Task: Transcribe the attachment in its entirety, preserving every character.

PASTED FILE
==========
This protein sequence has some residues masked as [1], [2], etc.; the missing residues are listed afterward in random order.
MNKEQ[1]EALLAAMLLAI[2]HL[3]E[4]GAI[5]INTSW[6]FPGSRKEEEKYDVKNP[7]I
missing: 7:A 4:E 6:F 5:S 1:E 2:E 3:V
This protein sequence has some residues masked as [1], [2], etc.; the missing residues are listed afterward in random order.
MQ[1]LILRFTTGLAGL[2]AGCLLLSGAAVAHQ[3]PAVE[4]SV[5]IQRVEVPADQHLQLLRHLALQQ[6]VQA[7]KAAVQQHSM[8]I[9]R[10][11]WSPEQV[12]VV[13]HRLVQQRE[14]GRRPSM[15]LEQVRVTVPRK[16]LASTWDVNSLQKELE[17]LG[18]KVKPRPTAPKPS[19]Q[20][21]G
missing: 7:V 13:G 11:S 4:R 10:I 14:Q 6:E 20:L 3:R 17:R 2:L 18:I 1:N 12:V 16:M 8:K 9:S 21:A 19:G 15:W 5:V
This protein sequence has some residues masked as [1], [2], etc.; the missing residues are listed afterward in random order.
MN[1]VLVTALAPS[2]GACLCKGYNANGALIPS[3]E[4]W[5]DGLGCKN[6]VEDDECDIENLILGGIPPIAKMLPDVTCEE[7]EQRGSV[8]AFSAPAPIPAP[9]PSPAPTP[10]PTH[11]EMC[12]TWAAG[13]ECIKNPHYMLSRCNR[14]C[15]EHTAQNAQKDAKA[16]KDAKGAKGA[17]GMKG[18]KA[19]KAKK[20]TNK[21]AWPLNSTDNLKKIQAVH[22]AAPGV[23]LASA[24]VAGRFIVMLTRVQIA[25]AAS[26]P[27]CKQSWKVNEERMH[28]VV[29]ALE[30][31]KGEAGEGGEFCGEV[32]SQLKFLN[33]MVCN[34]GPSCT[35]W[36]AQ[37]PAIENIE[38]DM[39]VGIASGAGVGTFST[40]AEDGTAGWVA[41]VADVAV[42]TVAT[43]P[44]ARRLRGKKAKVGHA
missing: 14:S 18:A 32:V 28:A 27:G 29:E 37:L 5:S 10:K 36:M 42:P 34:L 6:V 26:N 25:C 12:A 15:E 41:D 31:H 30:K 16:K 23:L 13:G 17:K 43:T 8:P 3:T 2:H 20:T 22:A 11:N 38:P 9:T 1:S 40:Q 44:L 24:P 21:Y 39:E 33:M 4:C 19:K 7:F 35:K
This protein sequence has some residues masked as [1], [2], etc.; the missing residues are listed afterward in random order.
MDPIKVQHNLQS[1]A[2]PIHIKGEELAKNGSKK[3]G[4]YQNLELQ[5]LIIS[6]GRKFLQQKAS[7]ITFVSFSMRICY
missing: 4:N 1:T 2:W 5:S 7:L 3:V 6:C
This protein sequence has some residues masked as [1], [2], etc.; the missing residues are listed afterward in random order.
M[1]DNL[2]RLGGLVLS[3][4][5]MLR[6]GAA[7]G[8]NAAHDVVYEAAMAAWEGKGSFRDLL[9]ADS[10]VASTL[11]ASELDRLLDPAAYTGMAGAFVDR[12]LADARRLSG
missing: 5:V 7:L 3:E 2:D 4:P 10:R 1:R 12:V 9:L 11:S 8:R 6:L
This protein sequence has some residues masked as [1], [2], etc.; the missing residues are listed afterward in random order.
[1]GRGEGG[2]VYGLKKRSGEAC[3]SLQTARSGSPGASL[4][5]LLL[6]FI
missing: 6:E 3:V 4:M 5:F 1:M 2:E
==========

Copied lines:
This protein sequence has some residues masked as [1], [2], etc.; the missing residues are listed afterward in random order.
MNKEQ[1]EALLAAMLLAI[2]HL[3]E[4]GAI[5]INTSW[6]FPGSRKEEEKYDVKNP[7]I
missing: 7:A 4:E 6:F 5:S 1:E 2:E 3:V
This protein sequence has some residues masked as [1], [2], etc.; the missing residues are listed afterward in random order.
MQ[1]LILRFTTGLAGL[2]AGCLLLSGAAVAHQ[3]PAVE[4]SV[5]IQRVEVPADQHLQLLRHLALQQ[6]VQA[7]KAAVQQHSM[8]I[9]R[10][11]WSPEQV[12]VV[13]HRLVQQRE[14]GRRPSM[15]LEQVRVTVPRK[16]LASTWDVNSLQKELE[17]LG[18]KVKPRPTAPKPS[19]Q[20][21]G
missing: 7:V 13:G 11:S 4:R 10:I 14:Q 6:E 20:L 3:R 17:R 2:L 18:I 1:N 12:V 16:M 8:K 9:S 21:A 19:G 15:W 5:V
This protein sequence has some residues masked as [1], [2], etc.; the missing residues are listed afterward in random order.
MN[1]VLVTALAPS[2]GACLCKGYNANGALIPS[3]E[4]W[5]DGLGCKN[6]VEDDECDIENLILGGIPPIAKMLPDVTCEE[7]EQRGSV[8]AFSAPAPIPAP[9]PSPAPTP[10]PTH[11]EMC[12]TWAAG[13]ECIKNPHYMLSRCNR[14]C[15]EHTAQNAQKDAKA[16]KDAKGAKGA[17]GMKG[18]KA[19]KAKK[20]TNK[21]AWPLNSTDNLKKIQAVH[22]AAPGV[23]LASA[24]VAGRFIVMLTRVQIA[25]AAS[26]P[27]CKQSWKVNEERMH[28]VV[29]ALE[30][31]KGEAGEGGEFCGEV[32]SQLKFLN[33]MVCN[34]GPSCT[35]W[36]AQ[37]PAIENIE[38]DM[39]VGIASGAGVGTFST[40]AEDGTAGWVA[41]VADVAV[42]TVAT[43]P[44]ARRLRGKKAKVGHA
missing: 14:S 18:A 32:V 28:A 27:G 29:E 37:L 5:S 10:K 36:M 42:P 34:L 6:V 26:N 25:C 12:A 15:E 41:D 31:H 30:K 16:K 23:L 13:G 17:K 43:T 8:P 3:T 2:H 20:T 22:A 11:N 38:P 9:T 1:S 40:Q 44:L 24:P 21:Y 39:E 33:M 4:C 19:K 7:F 35:K
This protein sequence has some residues masked as [1], [2], etc.; the missing residues are listed afterward in random order.
MDPIKVQHNLQS[1]A[2]PIHIKGEELAKNGSKK[3]G[4]YQNLELQ[5]LIIS[6]GRKFLQQKAS[7]ITFVSFSMRICY
missing: 4:N 1:T 2:W 5:S 7:L 3:V 6:C
This protein sequence has some residues masked as [1], [2], etc.; the missing residues are listed afterward in random order.
M[1]DNL[2]RLGGLVLS[3][4][5]MLR[6]GAA[7]G[8]NAAHDVVYEAAMAAWEGKGSFRDLL[9]ADS[10]VASTL[11]ASELDRLLDPAAYTGMAGAFVDR[12]LADARRLSG
missing: 5:V 7:L 3:E 2:D 4:P 10:R 1:R 12:V 9:L 11:S 8:R 6:L
This protein sequence has some residues masked as [1], [2], etc.; the missing residues are listed afterward in random order.
[1]GRGEGG[2]VYGLKKRSGEAC[3]SLQTARSGSPGASL[4][5]LLL[6]FI
missing: 6:E 3:V 4:M 5:F 1:M 2:E